Managing as Editor

Taking on a second gig doesn’t have to undermine your first


A few months ago, Jenny Milchman (noted writer, odometer enthusiast, and director/VP of Author Programs for the International Thriller Writers) asked me to revamp and run the Thrill Begins, ITW’s online resource for aspiring or debut writers.

I was flattered by the offer and, as I do whenever anyone presents me with hard work, was about to decline…but changed my mind. As I wrote in this space after the 2014 ThrillerFest, ITW’s annual conference, I really like the organization. It’s been hugely supportive of my writing and I’ve made treasured friends. They do good things.

So I told Jenny I’d take the gig, provided I could be the MANAGING EDITOR. I wasn’t sure what that title means, and I still don’t exactly know, but it sounds cool. Very professional, looks good on the CV (not sure what that means, either).

But I was a bit worried. Not about the amount of work; after all, I wouldn’t be producing content. My job, as I saw it, was to redesign the site, set up schedules, and upload columns. My worry was about losing sight of my own writing. I didn’t want people to think of me as a managing editor, regardless of how awesome that title sounds. I wanted to be a writer first.

I didn’t know if anyone else who both wrote and worked in some sort of capacity in publishing felt that way. I thought about reaching out to writers I know who also run mags or writing sites…and then I realized, “Wait: I know writers who run mags and writing sites.” And they write beautifully. There’s the Independent's own Tara Laskowski (Smokelong Quarterly) and Holly Smith, and also Steve Weddle (Needle Magazine), J. David Osborne (Broken River Books), and Austin Camacho (Intrigue Publishing).

The list goes on.

Ultimately, I decided to take on this job because I’ve come to know a lot of good writers and I want to do what I can to support them. Yo, publishing is tough. I was at Bouchercon a couple of weeks ago, and others writers and I traded horror stories about the bizness.

We talked about friends of ours who had been offered obscenely large contracts, failed to find an audience with their first book, and the second was subsequently canceled. Those writers were, in effect, done, and had to write under a pen name for their next books. And they were also forced by their enraged publisher to carry a backpack filled with dead puppies for a month. All of this is true.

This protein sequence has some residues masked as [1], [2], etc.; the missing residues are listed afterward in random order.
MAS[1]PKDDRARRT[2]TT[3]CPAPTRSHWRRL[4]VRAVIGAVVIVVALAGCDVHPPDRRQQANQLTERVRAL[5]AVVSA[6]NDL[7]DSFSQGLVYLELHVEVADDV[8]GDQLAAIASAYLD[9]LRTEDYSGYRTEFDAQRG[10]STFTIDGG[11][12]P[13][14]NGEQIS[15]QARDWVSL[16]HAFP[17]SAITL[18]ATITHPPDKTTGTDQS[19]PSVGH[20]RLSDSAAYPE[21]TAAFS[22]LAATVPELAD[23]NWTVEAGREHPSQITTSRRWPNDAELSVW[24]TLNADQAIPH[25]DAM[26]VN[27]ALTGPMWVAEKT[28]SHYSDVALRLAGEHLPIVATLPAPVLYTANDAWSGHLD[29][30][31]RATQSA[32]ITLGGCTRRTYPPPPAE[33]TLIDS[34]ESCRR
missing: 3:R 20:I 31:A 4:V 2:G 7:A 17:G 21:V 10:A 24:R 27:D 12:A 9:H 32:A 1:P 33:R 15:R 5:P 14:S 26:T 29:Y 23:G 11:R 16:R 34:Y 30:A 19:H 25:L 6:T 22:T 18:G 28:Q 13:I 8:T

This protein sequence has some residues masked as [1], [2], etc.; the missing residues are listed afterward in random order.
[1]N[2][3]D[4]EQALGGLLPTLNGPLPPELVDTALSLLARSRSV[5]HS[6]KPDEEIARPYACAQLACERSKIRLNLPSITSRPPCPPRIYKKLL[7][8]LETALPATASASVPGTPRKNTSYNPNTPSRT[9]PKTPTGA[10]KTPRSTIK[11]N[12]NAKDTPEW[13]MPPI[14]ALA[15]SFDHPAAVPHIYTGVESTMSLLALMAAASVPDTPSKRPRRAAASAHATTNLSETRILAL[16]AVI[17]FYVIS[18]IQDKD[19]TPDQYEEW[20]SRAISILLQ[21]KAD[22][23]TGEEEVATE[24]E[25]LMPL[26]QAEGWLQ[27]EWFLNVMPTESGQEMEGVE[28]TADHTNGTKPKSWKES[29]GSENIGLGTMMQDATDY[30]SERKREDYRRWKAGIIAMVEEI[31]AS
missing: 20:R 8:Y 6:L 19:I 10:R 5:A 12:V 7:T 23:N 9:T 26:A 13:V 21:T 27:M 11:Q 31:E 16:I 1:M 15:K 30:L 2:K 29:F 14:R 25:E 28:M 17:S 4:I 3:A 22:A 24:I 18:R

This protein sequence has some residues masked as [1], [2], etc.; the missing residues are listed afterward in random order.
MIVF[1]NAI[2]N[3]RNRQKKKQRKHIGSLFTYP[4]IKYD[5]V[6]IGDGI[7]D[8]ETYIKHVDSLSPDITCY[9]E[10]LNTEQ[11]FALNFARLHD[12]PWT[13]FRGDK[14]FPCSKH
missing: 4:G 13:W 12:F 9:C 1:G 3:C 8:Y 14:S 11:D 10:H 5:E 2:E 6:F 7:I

Writers need each other. We can’t afford to sit in isolation. We need to beta-read each other’s stories and novels, celebrate our successes, spread word when someone writes or stumbles upon beautiful writing.

I just started my second month with the Thrill Begins. I’ve had the chance to work with writers I greatly admire, like Chris Holm and Owen Laukkanen; recruit an absolute murderers’ row of regular contributors; feature fascinating publishers like Jason Pinter from Polis Books; and explore topics that will, hopefully, be of service to writers who’ve just finished their first novel and are wondering what to do next. Ideally, these deserved contributors will get an even wider audience through ITW’s extensive resources and reach, especially because I can only pay them in compliments.

In retrospect, my worry about this gig defining me was unfounded.

We define ourselves by our writing, as long as we keep writing. It’s up to others to make sure our writing is read. And it’s up to all of us to form a community, a tribe, to write and publish and help others, to become an active part of this wonderful, but trying, tradition.

It’s up to us to do good things.

Speaking of Jenny Milchman, her never-ending book tour is coming to our area this weekend. Come see her, Anthony Franze, Steve Piacente, and myself at One More Page Books in Arlington, VA, at noon this Sunday, Oct. 25th. We're going to discuss different publishing paths — self, small, and big five. There will be cupcakes, and you'll be home in time to watch the Skins miserably fail. Click here for details (about the reading, not the Skins.)

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